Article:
Colonial Pipeline Attack Offers Best Practices for Oil & Gas Industry
Despite the increase in massive cyber breaches since SolarWinds, insufficient security practices prevail. The recent Colonial Pipeline breach confirms that cybersecurity is no longer as easy as anti-virus protection software.
The series of cyber attacks seen in the last six months illustrate the constant, and ever-evolving security risks organizations currently face. Regardless of their size, brand awareness, or data storage/cloud strategy, businesses must operate knowing that a breach is no longer a matter of If but When. In fact, given the rapid advancements in the technology of attackers, the safest companies will be those that operate as if a breach could occur at any moment.
The rampant risk organizations face is no surprise, especially given the hastened move to remote work last year. In fact, most hackers penetrate businesses through Microsoft 365 email accounts, one of the most popular email servers, and one whose use skyrocketed during the pandemic.
The Colonial Pipeline Breach
Keeping up with the constant news of attacks is near impossible, but the breach announced recently regarding Colonial Pipeline is being tagged as one of the largest in history. The oil pipeline company, based in Houston but distributing energy across the U.S., was targeted by the group Darkside. The attack effectively disrupted energy distribution to various states, leading to oil shortages in the east coast, and eventually resulted in a paid $4.3 million ransom.
What is perhaps most deserving of attention in the incident is not what happened, but what could have happened. DarkSide was able to penetrate the information technology (IT) and Operational Technology (OT) of Colonial’s network. This access enabled them control of the oil pipelines, referred to as SCADA (Supervisory Control and Data Acquisition). The SCADA environment manages the flow of the pipelines and determines the pressure pushing fluid through the pipes. In accidental situations, changes to SCADA have led to explosions and caused injuries and death. Through control of the SCADA, a malicious actor could certainly have impacted U.S. citizens far beyond their pockets.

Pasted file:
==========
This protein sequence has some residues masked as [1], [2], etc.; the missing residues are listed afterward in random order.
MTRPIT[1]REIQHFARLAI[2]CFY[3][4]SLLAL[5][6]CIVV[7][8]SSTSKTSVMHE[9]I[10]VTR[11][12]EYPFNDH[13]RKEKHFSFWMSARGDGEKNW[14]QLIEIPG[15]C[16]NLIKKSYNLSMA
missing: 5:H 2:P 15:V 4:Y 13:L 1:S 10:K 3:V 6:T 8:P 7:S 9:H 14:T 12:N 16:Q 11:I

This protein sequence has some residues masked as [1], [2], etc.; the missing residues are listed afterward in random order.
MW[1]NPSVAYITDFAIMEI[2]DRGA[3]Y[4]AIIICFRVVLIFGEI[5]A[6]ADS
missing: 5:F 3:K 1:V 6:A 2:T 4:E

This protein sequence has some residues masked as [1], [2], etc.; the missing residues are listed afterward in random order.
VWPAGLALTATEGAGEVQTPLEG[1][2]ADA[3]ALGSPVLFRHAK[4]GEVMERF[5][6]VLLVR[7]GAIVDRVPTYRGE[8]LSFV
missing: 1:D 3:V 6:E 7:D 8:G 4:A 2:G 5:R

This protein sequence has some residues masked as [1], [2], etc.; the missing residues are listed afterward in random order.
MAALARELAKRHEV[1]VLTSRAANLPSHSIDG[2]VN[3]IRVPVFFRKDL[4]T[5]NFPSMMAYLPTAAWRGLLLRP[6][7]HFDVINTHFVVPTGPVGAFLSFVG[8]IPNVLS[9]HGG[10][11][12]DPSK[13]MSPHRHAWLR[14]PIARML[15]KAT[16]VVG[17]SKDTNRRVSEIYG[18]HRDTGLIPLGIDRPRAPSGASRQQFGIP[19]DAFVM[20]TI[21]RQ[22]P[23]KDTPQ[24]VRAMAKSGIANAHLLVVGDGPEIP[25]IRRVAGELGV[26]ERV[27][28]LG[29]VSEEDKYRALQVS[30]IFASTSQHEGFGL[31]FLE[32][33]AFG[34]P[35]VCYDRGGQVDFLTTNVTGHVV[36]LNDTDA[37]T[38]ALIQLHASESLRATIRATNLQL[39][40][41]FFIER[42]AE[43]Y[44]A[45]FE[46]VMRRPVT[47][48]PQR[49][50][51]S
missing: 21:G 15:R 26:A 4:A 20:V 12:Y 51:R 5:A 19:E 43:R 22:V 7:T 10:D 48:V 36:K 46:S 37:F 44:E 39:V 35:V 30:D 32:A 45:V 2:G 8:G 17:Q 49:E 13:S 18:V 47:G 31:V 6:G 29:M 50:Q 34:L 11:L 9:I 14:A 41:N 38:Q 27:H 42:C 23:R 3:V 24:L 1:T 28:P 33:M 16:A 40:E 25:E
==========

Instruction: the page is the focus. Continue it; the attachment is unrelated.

Who's Really at Risk?
“We don’t manage 45% of the United States' oil distribution, why should we care?”
Smaller organizations often cite the massive scale of companies like Colonial Pipeline as a reason they themselves don’t need to worry. In light of the breach, SMB energy organizations may be thinking “We don’t manage 45% of the nation’s oil distribution, why should we care?”
The answer is, because larger companies are not the only ones with valuable data and customers to protect. Additionally, since SMBs often lack proper cybersecurity measures, bad actors may find them an easy target. In fact, according to a report by Verizon, almost 30% of breaches in 2020 involved small businesses. Lastly, ransomware, the malware facilitated by RaaS and used to penetrate Colonial pipeline, is the one of the most cited malware threats by SMBs.
What Businesses can Learn
The lessons to be learned from the breach may vary from business to business, but a key takeaway is the need to focus on Ransomware-as-a-Service (RaaS). DarkSide is a private Russian-based, which sells its ransomware tools and services, in a subscription-based model, to other attackers. While DarkSide itself claims to have certain operating morals, such as never attacking hospitals or educational organizations, RaaS makes it easier than ever for malicious actors to utilize sophisticated and proven ransomware technology.
Large or small, every business can work to improve where Colonial failed. In this case, the cyberattack victim failed in at least three of four best practice areas:
- Clean Copy of Data
It’s been reported that the intruder had stolen at least 100GB of data a week prior to the incident, indicating Colonial’s data was being stored in an insecure environment. Businesses can minimize their vulnerability to cyber threats and incidents with comprehensive data protection and verified backups.
- Proactive Threat Hunting
While Colonial may have been utilizing an MDR (Managed Detection and response) program, the technology may not have been advanced enough to catch the threat. Businesses can strengthen their security posture by investing in modern SOCaaS threat detection services that actively and quickly contain the threat rather than simply alert.
- Visibility into Security Gaps
While threat hunting is important, the most secure businesses will also utilize recurring security scanning to better understand their security environment and how a threat could penetrate their system in the first place. Additionally, using network segmentation and vulnerability testing can limit the horizontal infiltration of ransomware. This is particularly important in situations where there are zero-day exploits, for which threat detection signatures may not yet be available.
- Incident Response Planning
While Colonial Pipeline has stated that they are actively developing a Systems Restart Plan, businesses can stay ahead of the curve by already having a comprehensive disaster recovery and business continuity plan in place to respond quickly and efficiently to cyberattacks and other incidents.
Ready to secure your organization from threats like DarkSide? Speak with your IT advisor about implementing strategies and technology which align with the best practices outlined above. If you don’t have one, or need an extension of expertise, call us to help design and execute IT security solutions which will ensure you are prepared to prevent and respond to a breach.
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